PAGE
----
JIM LEHRER: And now to presidential historians, Michael Beschloss, and Richard Norton Smith, who's director of the Lincoln Presidential Library and Museum in Springfield , Illinois. Richard, words like extraordinary and historic were thrown around today to describe what President Bush and Vice President Cheney did today in testifying before the commission. Do those words apply?

RICHARD NORTON SMITH: I think they do, Jim. For once the word historic is not an overstatement of what transpired today. Presidents have met with commissions in the White House in the past, but usually they have been commissions of their own creation. Lyndon Johnson, of course, created the Warren Commission to investigate the assassination of President Kennedy, and he met with the commissioners in a very informal and certainly not in anyway confrontational setting. Certainly he was not under oath. That is one precedent.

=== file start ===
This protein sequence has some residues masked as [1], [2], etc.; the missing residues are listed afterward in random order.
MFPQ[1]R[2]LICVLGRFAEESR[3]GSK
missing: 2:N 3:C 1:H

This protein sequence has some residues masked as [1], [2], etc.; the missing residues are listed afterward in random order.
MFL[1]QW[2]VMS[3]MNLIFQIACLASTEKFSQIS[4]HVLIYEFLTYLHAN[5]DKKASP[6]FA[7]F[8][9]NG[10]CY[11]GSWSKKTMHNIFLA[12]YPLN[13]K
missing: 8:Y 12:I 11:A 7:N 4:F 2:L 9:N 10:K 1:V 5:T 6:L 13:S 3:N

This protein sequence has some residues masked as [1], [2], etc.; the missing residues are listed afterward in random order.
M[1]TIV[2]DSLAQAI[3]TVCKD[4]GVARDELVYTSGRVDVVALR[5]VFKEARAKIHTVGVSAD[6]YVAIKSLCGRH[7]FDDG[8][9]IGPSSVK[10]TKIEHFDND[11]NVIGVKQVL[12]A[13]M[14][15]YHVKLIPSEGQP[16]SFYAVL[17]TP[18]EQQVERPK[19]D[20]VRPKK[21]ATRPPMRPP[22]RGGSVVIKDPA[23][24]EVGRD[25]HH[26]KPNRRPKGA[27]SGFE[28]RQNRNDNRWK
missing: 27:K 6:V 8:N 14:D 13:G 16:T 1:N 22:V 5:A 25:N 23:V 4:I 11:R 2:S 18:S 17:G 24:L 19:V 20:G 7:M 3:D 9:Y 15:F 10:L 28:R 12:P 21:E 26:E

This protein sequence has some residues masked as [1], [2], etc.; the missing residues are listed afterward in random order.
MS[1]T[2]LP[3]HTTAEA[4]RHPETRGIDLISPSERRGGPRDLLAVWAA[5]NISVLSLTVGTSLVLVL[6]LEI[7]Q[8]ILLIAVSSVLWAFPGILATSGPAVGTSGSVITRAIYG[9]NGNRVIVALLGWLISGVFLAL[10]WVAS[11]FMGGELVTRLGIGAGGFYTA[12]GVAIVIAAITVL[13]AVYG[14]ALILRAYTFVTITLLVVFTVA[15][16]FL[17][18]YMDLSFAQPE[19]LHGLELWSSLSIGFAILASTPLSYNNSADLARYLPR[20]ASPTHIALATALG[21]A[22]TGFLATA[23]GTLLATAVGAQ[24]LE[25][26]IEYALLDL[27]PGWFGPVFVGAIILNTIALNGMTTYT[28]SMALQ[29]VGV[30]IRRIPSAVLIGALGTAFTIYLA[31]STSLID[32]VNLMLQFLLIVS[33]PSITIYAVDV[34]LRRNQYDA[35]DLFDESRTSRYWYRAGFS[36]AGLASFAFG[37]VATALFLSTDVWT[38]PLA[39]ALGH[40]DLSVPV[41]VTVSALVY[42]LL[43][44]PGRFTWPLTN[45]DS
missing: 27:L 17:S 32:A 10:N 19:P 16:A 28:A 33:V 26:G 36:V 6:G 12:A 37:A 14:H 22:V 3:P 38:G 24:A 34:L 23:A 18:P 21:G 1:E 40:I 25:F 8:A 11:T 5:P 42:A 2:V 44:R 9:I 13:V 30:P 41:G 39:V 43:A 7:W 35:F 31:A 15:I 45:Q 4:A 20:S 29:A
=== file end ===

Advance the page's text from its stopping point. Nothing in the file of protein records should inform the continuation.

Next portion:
Ronald Reagan created the Tower Commission in an attempt or belated attempt to get out in front of the congressional investigation of Iran-Contra and Judge Walsh, the special prosecutor. Reagan named three members, including Senator John Tower, Edmund Muskie and Brent Scowcroft. He met with those members.

Again, it was an informal, not under oath, and interestingly, the commission established its own credibility and bolstered the administration's credibility when it came out with a report that was quite critical of Reagan's management style.

JIM LEHRER: Then there was Pearl Harbor , was there not, Michael?